As Anna said in the “The King and I” a movie and play where an English tutor is engaged to teach the children of the King of Siam, “If you become a teacher, by your pupils you’ll be taught.” This is actually based on a true story of Anna Leonowns and King Mongkut, so the line has even more merit. I use this reference which I read this morning in a USA Weekend article called “Voluntary Volunteer” by Mo Rocca about this same theme. In the volunteer work with homeless families I have been blessed and privileged to do, one of our secret sauces to success is our Hope Teams which mentor the families.
I equate the two stories for the following reason. One of our requirements for our Hope Teams, which are almost entirely made up of the faith community, is to not witness to the families. You are witnessing by deed by trying to help, but cannot proselytize your faith to them as it can be off-putting. It did not take long for us to realize that the converse was occurring. Or, as our Executive Director used to say “Who is witnessing to whom?” The irony is these families who were forced into homelessness due to the loss of one of their jobs, reduced hours, healthcare crisis, car crisis, etc. held tightly to the only thing that could give them comfort – their faith.
Through this devotion in times of such great crisis and anguish, our faith community members would come away from the mentoring relationships with a renewed faith. They were learning from the people in need they were helping. I mention this as well, as there are some who believe that people are in trouble because they are less virtuous. Bob Lupton who wrote the book that all volunteers must read, “Toxic Charity,” lives among those he is trying to help. One of the key lessons Lupton shares is when one of those who had been helped lamented about a church bus coming to help do certain things. When Lupton asked why, the person said, please do not get me wrong. We greatly appreciate their help. Yet, I wish the helpers would ask us about our faith, so we can have a conversation around a mutual interest. He said some people with good hearts assume we are less pious because of our situation.
In the book “The Rich and the Rest of Us” by Dr. Cornel West and Tavis Smiley, they address this misconception head on. The number one misconception about poverty is the following assertion – “poverty is the absence of money.” It is no more or less. West and Smiley define it this way to get away from a belief of poverty being due to less virtue. When people spend time helping those in need, the helpers come away with the learning that poverty has nothing to do with being less virtuous.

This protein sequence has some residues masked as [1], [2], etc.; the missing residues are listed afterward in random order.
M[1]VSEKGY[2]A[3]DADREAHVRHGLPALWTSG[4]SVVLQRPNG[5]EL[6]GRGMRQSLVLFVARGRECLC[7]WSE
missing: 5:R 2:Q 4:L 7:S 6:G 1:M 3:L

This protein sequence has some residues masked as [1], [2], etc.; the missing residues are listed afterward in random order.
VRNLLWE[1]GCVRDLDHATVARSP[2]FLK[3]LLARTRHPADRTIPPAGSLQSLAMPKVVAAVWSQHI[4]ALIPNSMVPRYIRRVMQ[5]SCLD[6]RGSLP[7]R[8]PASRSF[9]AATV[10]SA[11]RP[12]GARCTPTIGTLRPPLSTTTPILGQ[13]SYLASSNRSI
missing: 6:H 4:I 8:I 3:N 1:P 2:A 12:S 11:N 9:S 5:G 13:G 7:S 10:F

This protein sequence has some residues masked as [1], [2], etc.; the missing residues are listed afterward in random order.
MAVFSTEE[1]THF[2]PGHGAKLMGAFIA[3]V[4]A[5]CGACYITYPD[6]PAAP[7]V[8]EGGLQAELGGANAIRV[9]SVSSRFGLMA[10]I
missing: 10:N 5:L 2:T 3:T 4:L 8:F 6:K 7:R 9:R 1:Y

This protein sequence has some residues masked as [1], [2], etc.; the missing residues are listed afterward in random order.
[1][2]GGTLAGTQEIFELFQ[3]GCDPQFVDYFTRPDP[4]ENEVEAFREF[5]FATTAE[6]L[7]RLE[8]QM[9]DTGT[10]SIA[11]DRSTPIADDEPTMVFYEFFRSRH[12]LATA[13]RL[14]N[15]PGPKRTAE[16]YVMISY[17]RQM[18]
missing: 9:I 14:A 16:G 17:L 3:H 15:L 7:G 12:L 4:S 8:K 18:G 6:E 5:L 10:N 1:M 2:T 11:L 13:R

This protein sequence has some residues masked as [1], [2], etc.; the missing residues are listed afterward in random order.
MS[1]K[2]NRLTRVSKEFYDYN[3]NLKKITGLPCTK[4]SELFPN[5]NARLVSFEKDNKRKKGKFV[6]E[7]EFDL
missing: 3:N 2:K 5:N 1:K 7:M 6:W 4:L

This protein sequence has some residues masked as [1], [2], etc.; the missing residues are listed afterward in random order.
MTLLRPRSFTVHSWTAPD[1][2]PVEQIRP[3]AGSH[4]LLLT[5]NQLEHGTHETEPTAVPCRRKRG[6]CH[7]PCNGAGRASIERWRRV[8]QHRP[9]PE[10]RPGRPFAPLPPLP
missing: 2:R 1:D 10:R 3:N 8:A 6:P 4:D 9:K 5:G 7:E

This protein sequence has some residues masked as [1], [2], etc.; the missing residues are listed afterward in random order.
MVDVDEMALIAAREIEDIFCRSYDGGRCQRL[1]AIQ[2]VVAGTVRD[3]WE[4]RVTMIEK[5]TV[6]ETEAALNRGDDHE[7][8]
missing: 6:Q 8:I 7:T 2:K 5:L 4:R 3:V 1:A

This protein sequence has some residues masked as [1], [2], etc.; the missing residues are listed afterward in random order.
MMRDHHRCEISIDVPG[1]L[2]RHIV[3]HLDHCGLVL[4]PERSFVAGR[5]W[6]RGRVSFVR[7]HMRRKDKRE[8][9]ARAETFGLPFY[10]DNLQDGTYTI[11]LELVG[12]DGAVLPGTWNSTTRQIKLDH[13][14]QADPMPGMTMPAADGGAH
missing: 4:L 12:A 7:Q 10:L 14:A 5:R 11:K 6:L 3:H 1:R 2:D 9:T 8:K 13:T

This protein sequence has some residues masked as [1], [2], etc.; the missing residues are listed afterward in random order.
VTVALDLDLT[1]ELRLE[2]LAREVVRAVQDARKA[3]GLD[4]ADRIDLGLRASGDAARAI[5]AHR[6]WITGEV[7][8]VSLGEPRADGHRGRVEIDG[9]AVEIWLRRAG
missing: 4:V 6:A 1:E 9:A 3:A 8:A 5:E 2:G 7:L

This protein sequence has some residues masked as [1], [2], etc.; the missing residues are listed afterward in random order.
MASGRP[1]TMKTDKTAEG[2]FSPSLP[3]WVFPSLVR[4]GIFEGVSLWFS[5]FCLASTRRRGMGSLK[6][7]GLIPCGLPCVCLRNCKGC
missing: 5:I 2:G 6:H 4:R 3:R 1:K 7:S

I took some time off between jobs last year and did some tutoring of two fifth graders. While tutoring them in math, I came away with as much as they hopefully did. They both were English-as-a-second language citizens who moved here from countries in Africa. One girl lived in-house with ten people and three generations. The other girl lived in a house with seven people and three generations. These two young girls had a heavy role in household chores, both cooking and cleaning, to help the breadwinners. So, imagine trying to study as a fith grader when you go home and have to work so hard beforehand. Also, the countries they left have issues still. So, the fact the girls made it here, gives them a much greater advantage over their former compatriots.
In addition to these learnings for me, I also came away with the following. These young girls wrote a brief letter to their school counselor asking for help as they were worried about the End of Grade exams. For those who have children, please reread the above sentence and remember the age of a fifth grade student. The school is teaching their students how to advocate for themselves in a civil manner. They do this with conflict among their peers as well. They could teach our leaders a few lessons about civil discussion and conflict resolution.
Let me close with the following observation. The psychic income of helping others is huge. If you help someone, you gain as much, sometimes more, than the person you help. You learn from them. Someone asked a popular DJ what was her greatest tip when she was delivering pizzas while in college? Without batting an eye, she said $2. When asked why, she said she delivered a pizza to a poor neighborhood and the young kids were so excited when she rang the doorbell. The mother explained we don’t have much, but once a month, we splurge on a pizza for the kids. When the future DJ tried to leave, the mother said, wait, let me give you your tip and gave the pizza person $2. When she tried to decline, the mother said, you work hard and I insist that you take this. Think about that for a while.